"And if this is your final destination, Welcome Home! You're here!"
Thus spoke the cheeky Southwest Airlines flight attendant some years ago when I touched down at Bradley International Airport in Hartford, CT. It was true and not true. Bradley is my home airport, the place I go to be transported to the places I want to go, and the place I count on to carry me back towards home. But it is not home. It is not my destination.
I was reminded of this recently by Rev. Robin Bartlett, who noted that church, also, is not a destination. It is a place we go to be transformed, to close the gap between what we profess to believe and how we live and act in our daily lives. So it is with our ministries of faith formation. They begin with our children's experiences of Sunday School, but our ministry cannot stop there anymore than our travel can stop at gate 4E at the airport. We've got to bring it the rest of the way home.
"How are you helping families bring our faith home?
" I've asked this question myself over the last year while working on my Fahs Fellowship
project, Full Week Faith
. I've heard echoes of this question in Facebook groups of religious professionals, on blogs, in newsletter columns, and in committee meetings. It's exciting to know that people are really engaging the question and wanting to share their ideas.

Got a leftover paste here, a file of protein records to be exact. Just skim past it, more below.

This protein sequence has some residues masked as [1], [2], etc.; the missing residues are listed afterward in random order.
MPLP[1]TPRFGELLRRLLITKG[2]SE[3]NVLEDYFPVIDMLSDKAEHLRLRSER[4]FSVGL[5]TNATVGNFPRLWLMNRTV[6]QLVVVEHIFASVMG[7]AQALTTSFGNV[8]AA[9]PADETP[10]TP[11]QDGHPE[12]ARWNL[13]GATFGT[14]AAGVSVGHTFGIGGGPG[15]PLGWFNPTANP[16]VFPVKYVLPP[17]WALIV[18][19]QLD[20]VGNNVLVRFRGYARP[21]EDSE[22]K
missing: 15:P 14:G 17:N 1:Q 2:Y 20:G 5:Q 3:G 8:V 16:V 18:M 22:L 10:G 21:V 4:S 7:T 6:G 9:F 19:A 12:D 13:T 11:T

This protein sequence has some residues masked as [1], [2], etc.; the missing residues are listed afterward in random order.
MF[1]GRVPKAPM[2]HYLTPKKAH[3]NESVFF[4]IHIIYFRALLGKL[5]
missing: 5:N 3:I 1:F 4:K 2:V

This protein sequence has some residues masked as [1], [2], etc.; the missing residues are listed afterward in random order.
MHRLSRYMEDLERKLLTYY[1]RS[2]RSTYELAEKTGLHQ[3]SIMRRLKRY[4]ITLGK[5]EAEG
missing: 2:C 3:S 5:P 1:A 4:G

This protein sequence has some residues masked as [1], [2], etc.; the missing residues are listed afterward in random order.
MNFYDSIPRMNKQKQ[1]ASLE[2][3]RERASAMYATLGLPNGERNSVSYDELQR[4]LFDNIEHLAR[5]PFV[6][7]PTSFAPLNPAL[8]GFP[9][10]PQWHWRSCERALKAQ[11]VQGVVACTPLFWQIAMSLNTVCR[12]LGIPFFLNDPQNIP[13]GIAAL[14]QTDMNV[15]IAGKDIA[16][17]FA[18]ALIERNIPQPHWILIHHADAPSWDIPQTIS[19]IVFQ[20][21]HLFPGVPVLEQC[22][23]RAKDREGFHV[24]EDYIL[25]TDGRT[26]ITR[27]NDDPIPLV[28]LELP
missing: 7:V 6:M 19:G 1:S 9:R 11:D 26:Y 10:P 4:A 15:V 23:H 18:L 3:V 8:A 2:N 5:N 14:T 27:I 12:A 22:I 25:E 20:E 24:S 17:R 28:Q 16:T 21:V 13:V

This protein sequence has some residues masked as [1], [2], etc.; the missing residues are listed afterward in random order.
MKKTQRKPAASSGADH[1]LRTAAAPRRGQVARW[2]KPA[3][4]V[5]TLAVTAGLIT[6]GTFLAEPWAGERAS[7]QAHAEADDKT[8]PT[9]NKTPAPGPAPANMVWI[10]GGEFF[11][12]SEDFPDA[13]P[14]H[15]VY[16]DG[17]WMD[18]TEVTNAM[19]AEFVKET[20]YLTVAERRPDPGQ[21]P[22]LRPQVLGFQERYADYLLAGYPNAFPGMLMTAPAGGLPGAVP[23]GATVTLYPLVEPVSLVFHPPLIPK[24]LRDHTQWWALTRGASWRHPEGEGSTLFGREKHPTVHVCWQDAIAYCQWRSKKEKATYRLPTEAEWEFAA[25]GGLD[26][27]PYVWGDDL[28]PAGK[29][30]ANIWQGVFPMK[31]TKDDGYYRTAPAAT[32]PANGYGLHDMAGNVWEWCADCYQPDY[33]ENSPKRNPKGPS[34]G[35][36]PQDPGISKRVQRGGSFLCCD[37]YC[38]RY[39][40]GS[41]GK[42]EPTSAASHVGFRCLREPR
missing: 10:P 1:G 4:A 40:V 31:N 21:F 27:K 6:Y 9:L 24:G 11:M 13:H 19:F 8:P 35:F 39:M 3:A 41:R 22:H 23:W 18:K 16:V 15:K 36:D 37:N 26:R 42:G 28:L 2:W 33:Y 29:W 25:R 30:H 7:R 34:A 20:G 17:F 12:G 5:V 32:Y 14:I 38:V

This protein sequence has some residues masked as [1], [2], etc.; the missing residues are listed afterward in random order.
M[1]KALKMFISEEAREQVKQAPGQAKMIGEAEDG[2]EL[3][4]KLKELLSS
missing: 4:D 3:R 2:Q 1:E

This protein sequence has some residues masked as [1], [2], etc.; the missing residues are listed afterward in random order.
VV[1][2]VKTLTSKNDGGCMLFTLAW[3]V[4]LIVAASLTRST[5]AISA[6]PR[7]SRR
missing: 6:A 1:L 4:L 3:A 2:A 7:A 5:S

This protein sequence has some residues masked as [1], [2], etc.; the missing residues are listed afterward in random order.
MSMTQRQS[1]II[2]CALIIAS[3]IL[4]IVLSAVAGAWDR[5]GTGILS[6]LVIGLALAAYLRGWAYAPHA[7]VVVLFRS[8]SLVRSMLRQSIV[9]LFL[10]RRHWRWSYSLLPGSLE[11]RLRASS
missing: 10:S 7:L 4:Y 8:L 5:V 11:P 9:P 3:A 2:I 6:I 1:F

It's exciting to know that there is real desire from people of all ages to connect with their faith all week long, and not just on Sunday mornings. Some people want physical reminders of their faith around them at home, and virtual reminders showing up on their Facebook and Twitter feeds. Some crave a mid-week connection to their faith because Sunday mornings just don't work for them -- they cannot make it to worship because of work or sports or various other obligations. Converts to our faith relish opportunities to learn more about us, but in ways less formal than traditional Adult R.E. classes.
Increasingly, our religious professionals are asking themselves and one another, "How are you helping families bring our faith home?" Out of their collective wisdom, new and beautiful experiments are already flowing.
Church is our Spirit's home; the place we go to be
transformed, to be more like the people we aspire to be in the world. It's the place we count on to carry our soul back towards home. But it is not home. It is not our destination, any more than Gate 4E at Bradley. We all must live out in the tired, hungry, broken down, bruised and snowy old world. If we in the church are the gatekeepers, then how do we help our people take what they need home? What goodness shall we stow in their carry-on luggage so they can go out and bless this world?
In Faith, Karen